Momentary Humanity



As I drove home, I did my best to expunge the workday from my thoughts. So much of my day had been packed with banal, lifeless exchanges. I listened in fascination as Janet Mock talked about her early life in an interview on NPR. On a whim, I quickly turned into the drive of a convenience store.

I entered the convenience store to fulfill one of modern man’s biggest follies: buy lottery tickets. Ahead of me, a young black man was struggling with a pre-loaded card and a card swipe in an attempt to buy gas. I conducted my business with the pleasant cashier and stepped to the left. Another couple of customers finished their purchases and I stepped over to the other side as I pulled out my wallet to stuff the new ticket into its confines.

“I’m so sorry to waste your time. Thank you,” the young man told the clerk. She smiled and said, “No problem. Have a good day.” The look on his face was one I well recognized. He probably didn’t have enough gas to get much of anywhere.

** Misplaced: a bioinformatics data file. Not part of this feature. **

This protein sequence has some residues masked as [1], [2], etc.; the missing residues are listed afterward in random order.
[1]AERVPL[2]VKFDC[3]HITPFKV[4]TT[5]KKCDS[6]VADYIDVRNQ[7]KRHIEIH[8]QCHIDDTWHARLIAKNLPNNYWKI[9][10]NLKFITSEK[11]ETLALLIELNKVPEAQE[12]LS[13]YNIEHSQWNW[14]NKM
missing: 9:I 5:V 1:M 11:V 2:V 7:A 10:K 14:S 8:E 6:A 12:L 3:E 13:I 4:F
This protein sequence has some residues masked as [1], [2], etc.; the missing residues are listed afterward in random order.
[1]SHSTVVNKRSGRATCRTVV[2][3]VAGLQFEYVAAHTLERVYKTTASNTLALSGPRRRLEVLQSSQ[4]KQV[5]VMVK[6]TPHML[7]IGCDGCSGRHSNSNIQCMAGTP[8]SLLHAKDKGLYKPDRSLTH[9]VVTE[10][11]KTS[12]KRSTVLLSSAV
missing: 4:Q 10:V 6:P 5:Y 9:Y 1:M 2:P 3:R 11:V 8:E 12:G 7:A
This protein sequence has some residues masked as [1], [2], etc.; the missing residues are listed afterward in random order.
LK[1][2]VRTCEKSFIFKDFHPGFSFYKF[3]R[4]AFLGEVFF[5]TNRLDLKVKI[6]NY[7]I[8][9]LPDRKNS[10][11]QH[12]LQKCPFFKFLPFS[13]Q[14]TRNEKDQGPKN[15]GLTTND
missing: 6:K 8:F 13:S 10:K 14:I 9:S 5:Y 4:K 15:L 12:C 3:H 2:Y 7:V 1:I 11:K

I watched as he peered through the window at his tall friend outside. He was standing between the pumps and a tan Oldsmobile, waiting for the pump to authorize the gas. The man inside the store stopped as I held up my hand and said, “Wait.” Expecting something even more upsetting, his eyes looked up at mine. I handed him the cash from my wallet and said, “Didn’t you say you need some gas?”  He looked at the money, then back at me. “Thanks, sir. Jeez. I don’t know what to say.” Because I’m a master of wit and conversation, I told him, “Have a great afternoon.” He turned back toward the cashier, a smile spreading across his face.

I went outside, got inside my car, and turned on the ignition as a blast of cold air hit my face and the sound of Terry Gross delving back into the life of Janet Mock.

Although I usually don’t stick around to witness the aftermath of my moments, I looked down at my phone until the man inside the store had exited. I then watched him using my mirrors. He excitedly held his hands up and shouted something to his friend at the pumps. While I couldn’t quite discern the words, his glee was apparent.

I drove away, leaving the man’s story behind me.

In return, my heart was lighter, my day forgotten.




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